Saturday, March 17, 2018

How I Stay Positive

I get asked often how I remain so positive.

To which I used to answer, with all sincerity: I just do!

It wasn’t till lately when someone challenged me with the question: 

what are the actual steps you take to remain positive? 

that I saw there were actual, distinctive things I do to remain positive.

First and foremost: I honestly believe the best medicine you can give your body is a good mood. And science thinks so too. Thinking positive thoughts in your head releases certain hormones that relax your bod and equip it for stress.

A firsthand example of this was when I had my bicycle accident. As soon as I landed I knew I’d broken my elbow and could see my humerous bent oddly and pointing out. I panicked. Someone called the ambulance. Someone else took care of my bicycle. There was a Mom with her kid. For some reason seeing that kid brought things in focus for me.  I cant say bad words in front of this kid (this was after I let a lot of f words slip).  I cant let this kid, staring at me terrified, see me cry.  I reminded myself I needed to stay calm, to focus on something good. I started repeating to myself, "I’m going to be ok. I’m going to be ok".  Outloud. And I believed it. So much so that by the time the ambulance got there, my blood pressure was in normal ranges. The EMT was quite impressed.

So, positive thoughts = good.

But how do you run to them easily when the going gets tough?

Training. Just like with anything, it takes time, persistence, and dedication.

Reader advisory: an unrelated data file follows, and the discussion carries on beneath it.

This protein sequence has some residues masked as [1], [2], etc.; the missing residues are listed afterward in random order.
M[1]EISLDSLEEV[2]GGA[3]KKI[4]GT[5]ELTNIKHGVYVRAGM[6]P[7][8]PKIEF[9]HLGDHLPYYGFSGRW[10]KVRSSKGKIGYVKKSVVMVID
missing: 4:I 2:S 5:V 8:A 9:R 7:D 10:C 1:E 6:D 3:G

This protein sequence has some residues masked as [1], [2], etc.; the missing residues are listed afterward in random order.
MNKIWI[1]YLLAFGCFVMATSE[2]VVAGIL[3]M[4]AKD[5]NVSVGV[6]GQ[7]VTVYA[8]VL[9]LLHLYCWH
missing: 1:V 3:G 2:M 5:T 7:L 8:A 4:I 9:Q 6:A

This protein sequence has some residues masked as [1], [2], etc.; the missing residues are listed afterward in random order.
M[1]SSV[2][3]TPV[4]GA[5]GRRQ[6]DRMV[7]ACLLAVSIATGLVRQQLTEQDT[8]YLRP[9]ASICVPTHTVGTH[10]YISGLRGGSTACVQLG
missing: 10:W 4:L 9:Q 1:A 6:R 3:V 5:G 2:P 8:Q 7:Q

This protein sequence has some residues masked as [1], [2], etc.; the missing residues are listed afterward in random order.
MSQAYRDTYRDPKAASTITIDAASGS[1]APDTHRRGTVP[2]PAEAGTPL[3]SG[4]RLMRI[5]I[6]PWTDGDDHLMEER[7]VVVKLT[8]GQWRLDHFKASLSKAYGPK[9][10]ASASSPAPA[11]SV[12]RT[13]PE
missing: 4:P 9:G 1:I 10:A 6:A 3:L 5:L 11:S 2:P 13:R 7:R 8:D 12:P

Step 1. You’ve decided to adapt a positive lifestyle and mind and remain positive when the going gets tough. You have to want it.  You have to be willing to work for it.

Step 2. Remind yourself of this. Write phrases that remind you on postits and put it where you'll see it many times a day. Change the background of your phone to a positive phrased wallpaper. In those moments you become overwhelmed, you’ll see these reminders and then you’ll go back to step 1: decide to remain positive.

Step 3. Have a go to positive uplifter. For me, it’s puppies. Whenever I’ve had a rough moment where I just don’t want to be positive, I go to the puppies. Either in real life or on instagram / Pinterest. This is an immediate mood lifter. I then see one of my reminders, and then I’m back at step 1.

Step 4: gratitude list. Make a list of all the things you’re thankful for. Keep it within arm’s access. Go to it to add to and remind yourself often. Yes, mine has the basics: faith, family, friends, puppies. But it also has Starbucks. And pizza. And cycling. And the color rose gold. And Paris. And pool days. And so on and so on. It’s a beautiful list of all the things I’m surrounded with that are positive.